The Iraq Question
by Greg Stachowski, email@example.com
19 August 2002
"War is the continuation of politics by other means." -- Clausewitz
Practically all of the current discussions of the question of a second invasion of Iraq and the forced removal of Saddam Hussein consist of both sides arguing about "rights" and "morals". "Saddam is evil, he must be removed." "Iraq is a sovereign state, we have no right to intervene." "Saddam threatens the West, he must be stopped." "The USA has nuclear weapons, it is hypocritical to attack Iraq for the same thing." UN sanctions and mandates are held up as the justification for action -- again, by both sides: "Iraq has ignored UN sanctions and the terms of the ceasefire -- we can attack them." "We cannot, there is no UN mandate to do so."
As if it mattered. The decision to engage in armed conflict -- war -- is taken on the basis of political and national interests, not on the basis of morality or legal right. Morals and mandates are merely a cover, established often after the fact. Many of those who argue that the example of Hitler shows that Saddam should be removed by force forget that, in 1938 at the time of Munich, it was Hitler who was hiding behind morals and mandates. He justified his entry into Czechoslovakia by the need to protect the German minority there. He should have been stopped -- in the light of what followed -- but in 1938 the politicians of Britain and France took him at his word, and, more importantly, failed to see any national interest for their own countries in attacking him. In 1939 they realised the error, but they also new that Britain and France could not yet stand up to the German military machine. And since history is written by the ultimate victors, Poland was allowed to fall -- with the promise of military aid which was written into the treaties ignored. It was a bitter pill, resented by Poles to this day, but national interests made the decision. Correctly? Perhaps, perhaps not. Germany did eventually lose the war. In the Soviet Union, Stalin was a dictator more powerful and more successfully destructive than Hitler or Hussein, and yet he died naturally after some 30 years in office. It was not in the perceived interests of the West to fight him, at least directly, and the casualties of wars such as Korea only served to prove the point.
It may seem cynical, but it's the way the world works. If war is to be waged, it must be because that is in the ultimate best interests of the people. All we can hope for from our leaders is that they have the wisdom to see past the short term and plan a way to a future which is genuinely in our interest, and, hopefully, in the interests of most of the rest of the world. It is, unfortunately, too much to ask that everyone benefit -- whatever happens, people will suffer and die. Iraqis are dying today because of Saddam's policies; they are also dying because of the West's policies towards Saddam. But we should demand that our leaders at least plan their course carefully, coldly, without thought of rhetoric, revenge, or electoral gain. It is neither the hawks nor the doves who are most dangerous in an imperfect world, but the fanatical idealists and political opportunists. Hitler was one of them. Is Bush?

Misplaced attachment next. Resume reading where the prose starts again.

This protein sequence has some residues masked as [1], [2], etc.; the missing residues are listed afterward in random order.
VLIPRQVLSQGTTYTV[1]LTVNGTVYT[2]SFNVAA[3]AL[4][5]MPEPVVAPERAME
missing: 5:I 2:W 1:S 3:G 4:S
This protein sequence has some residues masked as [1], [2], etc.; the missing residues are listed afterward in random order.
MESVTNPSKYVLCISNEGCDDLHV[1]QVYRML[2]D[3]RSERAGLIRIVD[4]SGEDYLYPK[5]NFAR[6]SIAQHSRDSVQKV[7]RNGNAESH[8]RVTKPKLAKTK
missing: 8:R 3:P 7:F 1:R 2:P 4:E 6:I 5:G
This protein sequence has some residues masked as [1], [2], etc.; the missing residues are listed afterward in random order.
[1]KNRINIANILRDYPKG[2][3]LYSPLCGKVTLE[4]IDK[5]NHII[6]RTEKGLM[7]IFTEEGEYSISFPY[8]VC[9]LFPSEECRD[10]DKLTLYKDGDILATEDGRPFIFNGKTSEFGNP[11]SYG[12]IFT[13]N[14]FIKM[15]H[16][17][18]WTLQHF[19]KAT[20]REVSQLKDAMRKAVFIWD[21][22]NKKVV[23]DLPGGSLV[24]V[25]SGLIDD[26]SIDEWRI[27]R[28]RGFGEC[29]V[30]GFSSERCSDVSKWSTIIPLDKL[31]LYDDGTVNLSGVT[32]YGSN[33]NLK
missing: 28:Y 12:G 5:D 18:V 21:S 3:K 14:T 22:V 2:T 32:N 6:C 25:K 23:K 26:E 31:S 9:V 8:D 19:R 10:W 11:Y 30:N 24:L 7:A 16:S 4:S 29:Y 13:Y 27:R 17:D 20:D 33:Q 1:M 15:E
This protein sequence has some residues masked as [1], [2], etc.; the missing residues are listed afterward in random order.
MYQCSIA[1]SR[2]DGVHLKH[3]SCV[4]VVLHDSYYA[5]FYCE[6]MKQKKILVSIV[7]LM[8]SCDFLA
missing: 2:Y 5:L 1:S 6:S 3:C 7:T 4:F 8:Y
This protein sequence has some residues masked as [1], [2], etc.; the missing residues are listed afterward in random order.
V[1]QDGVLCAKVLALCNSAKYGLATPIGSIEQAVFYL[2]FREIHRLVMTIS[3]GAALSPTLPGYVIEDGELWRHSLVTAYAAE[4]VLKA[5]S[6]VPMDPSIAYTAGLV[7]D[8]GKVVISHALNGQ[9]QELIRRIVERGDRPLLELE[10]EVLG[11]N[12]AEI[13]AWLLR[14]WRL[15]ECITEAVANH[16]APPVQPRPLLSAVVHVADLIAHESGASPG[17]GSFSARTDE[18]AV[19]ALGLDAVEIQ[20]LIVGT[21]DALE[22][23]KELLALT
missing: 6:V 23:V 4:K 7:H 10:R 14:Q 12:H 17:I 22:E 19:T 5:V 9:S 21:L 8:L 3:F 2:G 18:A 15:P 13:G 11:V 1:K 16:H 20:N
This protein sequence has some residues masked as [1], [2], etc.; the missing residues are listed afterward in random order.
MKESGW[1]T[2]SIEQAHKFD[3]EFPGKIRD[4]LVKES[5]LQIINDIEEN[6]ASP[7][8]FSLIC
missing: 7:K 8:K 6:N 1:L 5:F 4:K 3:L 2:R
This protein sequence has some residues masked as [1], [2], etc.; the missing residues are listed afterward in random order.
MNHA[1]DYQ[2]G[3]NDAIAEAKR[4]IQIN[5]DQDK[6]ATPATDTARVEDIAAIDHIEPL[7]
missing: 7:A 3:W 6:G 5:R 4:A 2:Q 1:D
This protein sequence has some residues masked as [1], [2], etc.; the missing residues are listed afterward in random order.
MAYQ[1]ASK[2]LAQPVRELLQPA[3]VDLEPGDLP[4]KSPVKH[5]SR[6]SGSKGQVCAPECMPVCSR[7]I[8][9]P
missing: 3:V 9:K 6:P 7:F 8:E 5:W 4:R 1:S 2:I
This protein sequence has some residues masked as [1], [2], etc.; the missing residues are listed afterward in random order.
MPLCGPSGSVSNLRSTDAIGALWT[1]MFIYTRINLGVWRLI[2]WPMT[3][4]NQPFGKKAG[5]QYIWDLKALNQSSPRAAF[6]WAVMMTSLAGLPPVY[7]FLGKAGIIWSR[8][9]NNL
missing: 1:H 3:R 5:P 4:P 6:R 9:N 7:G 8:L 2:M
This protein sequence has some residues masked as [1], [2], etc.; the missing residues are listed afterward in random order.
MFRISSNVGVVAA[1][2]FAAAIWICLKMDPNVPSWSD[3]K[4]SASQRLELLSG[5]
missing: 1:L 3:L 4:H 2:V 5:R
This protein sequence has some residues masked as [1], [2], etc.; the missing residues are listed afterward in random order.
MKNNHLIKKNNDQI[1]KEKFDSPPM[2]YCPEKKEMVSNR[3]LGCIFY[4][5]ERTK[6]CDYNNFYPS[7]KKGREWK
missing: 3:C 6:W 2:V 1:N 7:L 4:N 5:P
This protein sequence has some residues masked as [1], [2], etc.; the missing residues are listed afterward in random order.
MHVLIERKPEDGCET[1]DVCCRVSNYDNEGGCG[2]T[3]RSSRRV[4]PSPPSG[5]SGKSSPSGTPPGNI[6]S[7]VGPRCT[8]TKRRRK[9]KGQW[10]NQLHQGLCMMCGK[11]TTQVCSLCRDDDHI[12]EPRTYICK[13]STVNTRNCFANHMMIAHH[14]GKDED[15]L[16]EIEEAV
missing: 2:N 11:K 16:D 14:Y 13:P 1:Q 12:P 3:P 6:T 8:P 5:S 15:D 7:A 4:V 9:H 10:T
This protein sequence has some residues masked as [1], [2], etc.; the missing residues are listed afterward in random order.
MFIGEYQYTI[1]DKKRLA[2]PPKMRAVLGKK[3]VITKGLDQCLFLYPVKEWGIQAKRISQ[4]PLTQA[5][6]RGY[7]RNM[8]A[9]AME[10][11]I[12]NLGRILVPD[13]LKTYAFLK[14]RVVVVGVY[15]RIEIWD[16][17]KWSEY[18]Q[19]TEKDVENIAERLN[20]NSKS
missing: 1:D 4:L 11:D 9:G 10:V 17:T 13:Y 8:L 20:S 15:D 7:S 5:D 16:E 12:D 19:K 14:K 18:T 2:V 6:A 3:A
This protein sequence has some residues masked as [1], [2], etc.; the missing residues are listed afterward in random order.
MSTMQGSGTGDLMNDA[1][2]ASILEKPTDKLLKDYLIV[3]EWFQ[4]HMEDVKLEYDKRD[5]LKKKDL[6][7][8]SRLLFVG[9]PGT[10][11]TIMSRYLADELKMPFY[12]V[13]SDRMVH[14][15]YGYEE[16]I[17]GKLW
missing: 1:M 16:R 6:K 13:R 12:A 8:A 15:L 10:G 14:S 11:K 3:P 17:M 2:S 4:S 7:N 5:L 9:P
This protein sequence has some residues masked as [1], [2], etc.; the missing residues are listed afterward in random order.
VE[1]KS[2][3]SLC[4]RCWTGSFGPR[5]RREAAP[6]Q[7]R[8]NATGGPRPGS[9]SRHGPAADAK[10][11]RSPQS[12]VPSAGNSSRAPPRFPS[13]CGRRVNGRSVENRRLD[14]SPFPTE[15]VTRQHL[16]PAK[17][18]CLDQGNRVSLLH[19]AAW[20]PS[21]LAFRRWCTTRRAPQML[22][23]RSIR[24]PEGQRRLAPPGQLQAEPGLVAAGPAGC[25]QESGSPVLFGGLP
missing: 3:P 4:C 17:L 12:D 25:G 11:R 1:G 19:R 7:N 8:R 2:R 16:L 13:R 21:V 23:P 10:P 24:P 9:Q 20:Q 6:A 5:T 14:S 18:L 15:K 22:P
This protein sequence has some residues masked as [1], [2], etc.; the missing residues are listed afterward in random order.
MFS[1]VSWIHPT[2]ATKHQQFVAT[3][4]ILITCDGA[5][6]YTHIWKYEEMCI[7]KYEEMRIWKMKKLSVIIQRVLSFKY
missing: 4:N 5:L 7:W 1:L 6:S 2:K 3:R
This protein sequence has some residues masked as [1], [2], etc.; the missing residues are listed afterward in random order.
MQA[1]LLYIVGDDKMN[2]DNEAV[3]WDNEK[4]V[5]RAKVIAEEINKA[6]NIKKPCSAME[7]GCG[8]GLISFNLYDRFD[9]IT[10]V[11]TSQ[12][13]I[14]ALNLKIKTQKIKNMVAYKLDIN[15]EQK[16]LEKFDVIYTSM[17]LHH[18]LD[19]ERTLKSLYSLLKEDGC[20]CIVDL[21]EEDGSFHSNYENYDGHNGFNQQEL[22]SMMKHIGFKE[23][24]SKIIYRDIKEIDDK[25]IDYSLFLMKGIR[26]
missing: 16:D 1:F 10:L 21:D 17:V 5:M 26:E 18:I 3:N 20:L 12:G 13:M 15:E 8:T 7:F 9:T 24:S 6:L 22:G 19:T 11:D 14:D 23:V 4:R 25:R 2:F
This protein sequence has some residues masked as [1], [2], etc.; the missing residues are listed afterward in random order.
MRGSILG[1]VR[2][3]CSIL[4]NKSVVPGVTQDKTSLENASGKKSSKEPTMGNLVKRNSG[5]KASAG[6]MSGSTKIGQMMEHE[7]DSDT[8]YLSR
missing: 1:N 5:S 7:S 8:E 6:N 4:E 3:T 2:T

I appreciate that what I have written above may be disturbing, may seem cynical and immoral, so I shall add a more personal note. Is it more ethical to allow Saddam to continue, and cause suffering and death among his own people and others, or to remove him at perhaps equally great cost? Can war, the most drastic and dangerous course of action a people can embark upon, ever be morally justified, or is it always wrong? I don't know. I wish I did, but there are so many arguments one way or the other that I cannot decide. Which is why I have chosen to take the position of a realist, however cynical that may seem, and -- accepting that wars do happen -- have tried to suggest both what the real reasons behind them are, and what we should require from those to whom we entrust our future.
Greg Stachowski is a scientist, currently living in Poland but born and educated in the UK, and hence not indifferent to the question of whether the US and the UK should attack Iraq.